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Date of Award

Summer 8-15-2016

Author's School

Graduate School of Arts and Sciences

Author's Department

Biology & Biomedical Sciences (Evolution, Ecology & Population Biology)

Degree Name

Doctor of Philosophy (PhD)

Degree Type

Dissertation

Abstract

Do genetic and developmental constraints play a significant role in shaping the morphological diversity of living organisms? This decades-old question remains as relevant today as it was when it was first formulated, and the debate has mainly persisted due to the difficulties in connecting population-level processes to phenomena occurring at much broader temporal and spatial scales.

Quantitative genetics has long been considered a possible theoretical framework in which to generate testable hypotheses capable of disentangling the relative contribution of evolutionary processes and genetic/developmental constraints in shaping morphological evolution. Therefore, my dissertation examines patterns of skull variation and evolution across multiple scales, and attempts to connect microevolutionary processes to macroevolutionary patterns through quantitative genetic theory. The results presented here emphasize that the variational properties of organisms have a significant impact over macroevolutionary diversification patterns, and that these properties are, therefore, an important but underappreciated contribution of quantitative genetic theory to studies of morphological evolution.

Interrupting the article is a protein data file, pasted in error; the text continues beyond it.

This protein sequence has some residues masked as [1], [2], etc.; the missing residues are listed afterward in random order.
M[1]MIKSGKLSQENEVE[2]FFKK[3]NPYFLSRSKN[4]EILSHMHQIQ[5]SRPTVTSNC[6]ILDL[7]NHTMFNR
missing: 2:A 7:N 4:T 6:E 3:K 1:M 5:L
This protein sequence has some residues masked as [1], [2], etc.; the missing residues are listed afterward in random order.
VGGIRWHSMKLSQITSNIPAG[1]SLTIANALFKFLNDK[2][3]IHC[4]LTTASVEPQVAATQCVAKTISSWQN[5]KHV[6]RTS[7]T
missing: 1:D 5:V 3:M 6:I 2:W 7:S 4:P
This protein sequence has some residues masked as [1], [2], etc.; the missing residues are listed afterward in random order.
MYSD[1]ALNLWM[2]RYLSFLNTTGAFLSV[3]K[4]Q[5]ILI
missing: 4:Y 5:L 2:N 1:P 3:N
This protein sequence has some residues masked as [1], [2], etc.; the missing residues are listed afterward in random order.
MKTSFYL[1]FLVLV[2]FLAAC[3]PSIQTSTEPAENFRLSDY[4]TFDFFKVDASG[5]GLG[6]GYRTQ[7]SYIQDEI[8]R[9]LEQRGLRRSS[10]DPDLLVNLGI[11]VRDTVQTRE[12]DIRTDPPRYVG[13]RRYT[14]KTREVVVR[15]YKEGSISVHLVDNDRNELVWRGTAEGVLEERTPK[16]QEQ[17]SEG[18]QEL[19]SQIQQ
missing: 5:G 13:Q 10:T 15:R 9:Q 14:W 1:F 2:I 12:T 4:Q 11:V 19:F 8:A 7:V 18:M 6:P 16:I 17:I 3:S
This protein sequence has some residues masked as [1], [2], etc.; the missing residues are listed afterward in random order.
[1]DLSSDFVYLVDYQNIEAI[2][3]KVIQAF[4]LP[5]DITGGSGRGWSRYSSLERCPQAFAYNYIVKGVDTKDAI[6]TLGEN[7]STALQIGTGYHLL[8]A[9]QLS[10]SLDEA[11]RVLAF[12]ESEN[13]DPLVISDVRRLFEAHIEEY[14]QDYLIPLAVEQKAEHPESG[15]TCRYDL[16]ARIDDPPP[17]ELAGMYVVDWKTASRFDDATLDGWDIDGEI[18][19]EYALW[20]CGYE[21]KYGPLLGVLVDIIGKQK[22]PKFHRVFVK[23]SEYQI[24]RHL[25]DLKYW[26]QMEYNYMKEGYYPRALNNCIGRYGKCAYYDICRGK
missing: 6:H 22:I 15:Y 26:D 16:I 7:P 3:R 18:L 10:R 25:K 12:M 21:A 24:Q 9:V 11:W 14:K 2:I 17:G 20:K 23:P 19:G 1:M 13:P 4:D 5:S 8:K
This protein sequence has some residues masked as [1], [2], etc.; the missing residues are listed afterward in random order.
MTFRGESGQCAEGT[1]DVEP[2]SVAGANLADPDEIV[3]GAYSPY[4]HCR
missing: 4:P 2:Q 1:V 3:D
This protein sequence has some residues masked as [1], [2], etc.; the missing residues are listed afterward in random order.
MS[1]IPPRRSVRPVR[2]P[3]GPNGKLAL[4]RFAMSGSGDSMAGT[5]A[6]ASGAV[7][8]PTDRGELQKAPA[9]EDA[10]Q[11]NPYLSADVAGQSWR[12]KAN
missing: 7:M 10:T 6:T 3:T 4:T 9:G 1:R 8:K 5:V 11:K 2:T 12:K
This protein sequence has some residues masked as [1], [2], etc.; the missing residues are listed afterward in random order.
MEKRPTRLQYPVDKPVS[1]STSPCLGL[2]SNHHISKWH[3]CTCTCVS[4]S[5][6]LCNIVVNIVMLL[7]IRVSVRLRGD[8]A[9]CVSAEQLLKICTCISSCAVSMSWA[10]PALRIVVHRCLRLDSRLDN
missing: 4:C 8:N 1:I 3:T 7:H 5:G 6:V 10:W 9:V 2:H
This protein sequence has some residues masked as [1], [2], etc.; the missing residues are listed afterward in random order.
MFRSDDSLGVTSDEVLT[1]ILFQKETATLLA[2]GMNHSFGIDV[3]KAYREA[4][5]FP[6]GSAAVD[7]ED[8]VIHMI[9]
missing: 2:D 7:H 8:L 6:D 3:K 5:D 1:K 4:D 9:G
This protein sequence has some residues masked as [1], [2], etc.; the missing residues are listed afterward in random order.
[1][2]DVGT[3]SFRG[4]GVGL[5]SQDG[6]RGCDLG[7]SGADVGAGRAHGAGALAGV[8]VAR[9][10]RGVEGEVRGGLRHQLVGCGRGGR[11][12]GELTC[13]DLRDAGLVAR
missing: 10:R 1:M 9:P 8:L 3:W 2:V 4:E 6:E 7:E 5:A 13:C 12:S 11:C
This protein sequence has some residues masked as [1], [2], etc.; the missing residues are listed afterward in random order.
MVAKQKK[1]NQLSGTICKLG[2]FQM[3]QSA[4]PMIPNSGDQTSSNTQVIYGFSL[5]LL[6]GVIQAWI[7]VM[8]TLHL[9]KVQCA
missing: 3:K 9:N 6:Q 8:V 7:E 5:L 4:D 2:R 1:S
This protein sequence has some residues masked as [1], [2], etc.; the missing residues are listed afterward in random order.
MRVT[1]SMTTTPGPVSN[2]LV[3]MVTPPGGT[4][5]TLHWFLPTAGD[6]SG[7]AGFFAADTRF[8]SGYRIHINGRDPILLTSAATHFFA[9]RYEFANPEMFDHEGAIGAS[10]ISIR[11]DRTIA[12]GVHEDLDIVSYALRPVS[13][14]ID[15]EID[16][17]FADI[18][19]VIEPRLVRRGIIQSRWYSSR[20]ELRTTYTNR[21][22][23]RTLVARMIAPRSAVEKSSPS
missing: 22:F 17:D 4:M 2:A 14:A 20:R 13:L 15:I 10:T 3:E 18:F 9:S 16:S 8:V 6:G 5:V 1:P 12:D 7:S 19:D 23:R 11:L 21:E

Language

English (en)

Chair and Committee

James M. Cheverud

Committee Members

Justin C. Fay, Allan Larson, Kenneth M. Olsen, Dabeeru C. Rao

Comments

Permanent URL: https://doi.org/doi:10.7936/K7S180WD

Available for download on Saturday, August 15, 2116

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